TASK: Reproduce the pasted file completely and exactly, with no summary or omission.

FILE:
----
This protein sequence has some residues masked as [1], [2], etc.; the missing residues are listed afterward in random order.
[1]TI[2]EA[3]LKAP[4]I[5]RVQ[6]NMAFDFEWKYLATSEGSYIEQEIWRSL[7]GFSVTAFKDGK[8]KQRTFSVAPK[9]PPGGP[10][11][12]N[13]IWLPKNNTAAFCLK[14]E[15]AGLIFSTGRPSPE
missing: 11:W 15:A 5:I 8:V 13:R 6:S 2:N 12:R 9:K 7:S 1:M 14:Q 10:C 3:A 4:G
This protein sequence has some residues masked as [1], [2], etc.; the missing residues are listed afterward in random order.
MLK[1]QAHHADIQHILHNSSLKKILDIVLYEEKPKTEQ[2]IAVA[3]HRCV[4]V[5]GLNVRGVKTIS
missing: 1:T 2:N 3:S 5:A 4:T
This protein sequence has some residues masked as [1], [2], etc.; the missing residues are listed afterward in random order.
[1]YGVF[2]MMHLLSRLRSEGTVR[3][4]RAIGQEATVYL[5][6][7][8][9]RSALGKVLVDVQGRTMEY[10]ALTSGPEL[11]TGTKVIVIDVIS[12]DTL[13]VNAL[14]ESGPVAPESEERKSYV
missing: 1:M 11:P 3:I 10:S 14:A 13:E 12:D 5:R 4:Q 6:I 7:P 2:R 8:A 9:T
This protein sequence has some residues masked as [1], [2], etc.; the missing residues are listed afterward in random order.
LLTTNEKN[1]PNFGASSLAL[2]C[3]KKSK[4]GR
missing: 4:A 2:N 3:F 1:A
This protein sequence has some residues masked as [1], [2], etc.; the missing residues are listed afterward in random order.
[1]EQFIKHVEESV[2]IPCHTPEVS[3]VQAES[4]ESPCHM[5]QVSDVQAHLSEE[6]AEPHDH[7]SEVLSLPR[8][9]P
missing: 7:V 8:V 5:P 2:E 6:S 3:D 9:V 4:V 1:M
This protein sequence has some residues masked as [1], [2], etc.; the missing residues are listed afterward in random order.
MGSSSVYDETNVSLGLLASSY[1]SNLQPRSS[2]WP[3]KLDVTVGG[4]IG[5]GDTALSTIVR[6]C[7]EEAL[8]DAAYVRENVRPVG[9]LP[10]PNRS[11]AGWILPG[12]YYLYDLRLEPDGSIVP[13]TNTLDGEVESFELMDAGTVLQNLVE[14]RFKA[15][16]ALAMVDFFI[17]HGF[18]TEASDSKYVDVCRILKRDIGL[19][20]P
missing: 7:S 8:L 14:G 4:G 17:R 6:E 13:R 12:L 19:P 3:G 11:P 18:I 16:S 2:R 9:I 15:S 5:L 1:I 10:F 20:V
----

This protein sequence has some residues masked as [1], [2], etc.; the missing residues are listed afterward in random order.
[1]TI[2]EA[3]LKAP[4]I[5]RVQ[6]NMAFDFEWKYLATSEGSYIEQEIWRSL[7]GFSVTAFKDGK[8]KQRTFSVAPK[9]PPGGP[10][11][12]N[13]IWLPKNNTAAFCLK[14]E[15]AGLIFSTGRPSPE
missing: 11:W 15:A 5:I 8:V 13:R 6:S 2:N 12:R 9:K 7:S 1:M 14:Q 10:C 3:A 4:G
This protein sequence has some residues masked as [1], [2], etc.; the missing residues are listed afterward in random order.
MLK[1]QAHHADIQHILHNSSLKKILDIVLYEEKPKTEQ[2]IAVA[3]HRCV[4]V[5]GLNVRGVKTIS
missing: 1:T 2:N 3:S 5:A 4:T
This protein sequence has some residues masked as [1], [2], etc.; the missing residues are listed afterward in random order.
[1]YGVF[2]MMHLLSRLRSEGTVR[3][4]RAIGQEATVYL[5][6][7][8][9]RSALGKVLVDVQGRTMEY[10]ALTSGPEL[11]TGTKVIVIDVIS[12]DTL[13]VNAL[14]ESGPVAPESEERKSYV
missing: 1:M 11:P 3:I 10:S 14:A 13:E 12:D 5:R 4:Q 6:I 7:P 2:R 8:A 9:T
This protein sequence has some residues masked as [1], [2], etc.; the missing residues are listed afterward in random order.
LLTTNEKN[1]PNFGASSLAL[2]C[3]KKSK[4]GR
missing: 4:A 2:N 3:F 1:A
This protein sequence has some residues masked as [1], [2], etc.; the missing residues are listed afterward in random order.
[1]EQFIKHVEESV[2]IPCHTPEVS[3]VQAES[4]ESPCHM[5]QVSDVQAHLSEE[6]AEPHDH[7]SEVLSLPR[8][9]P
missing: 7:V 8:V 5:P 2:E 6:S 3:D 9:V 4:V 1:M
This protein sequence has some residues masked as [1], [2], etc.; the missing residues are listed afterward in random order.
MGSSSVYDETNVSLGLLASSY[1]SNLQPRSS[2]WP[3]KLDVTVGG[4]IG[5]GDTALSTIVR[6]C[7]EEAL[8]DAAYVRENVRPVG[9]LP[10]PNRS[11]AGWILPG[12]YYLYDLRLEPDGSIVP[13]TNTLDGEVESFELMDAGTVLQNLVE[14]RFKA[15][16]ALAMVDFFI[17]HGF[18]TEASDSKYVDVCRILKRDIGL[19][20]P
missing: 7:S 8:L 14:G 4:G 17:R 6:E 13:R 12:L 19:P 3:G 11:P 18:I 16:S 2:R 9:I 15:S 5:L 1:I 10:F 20:V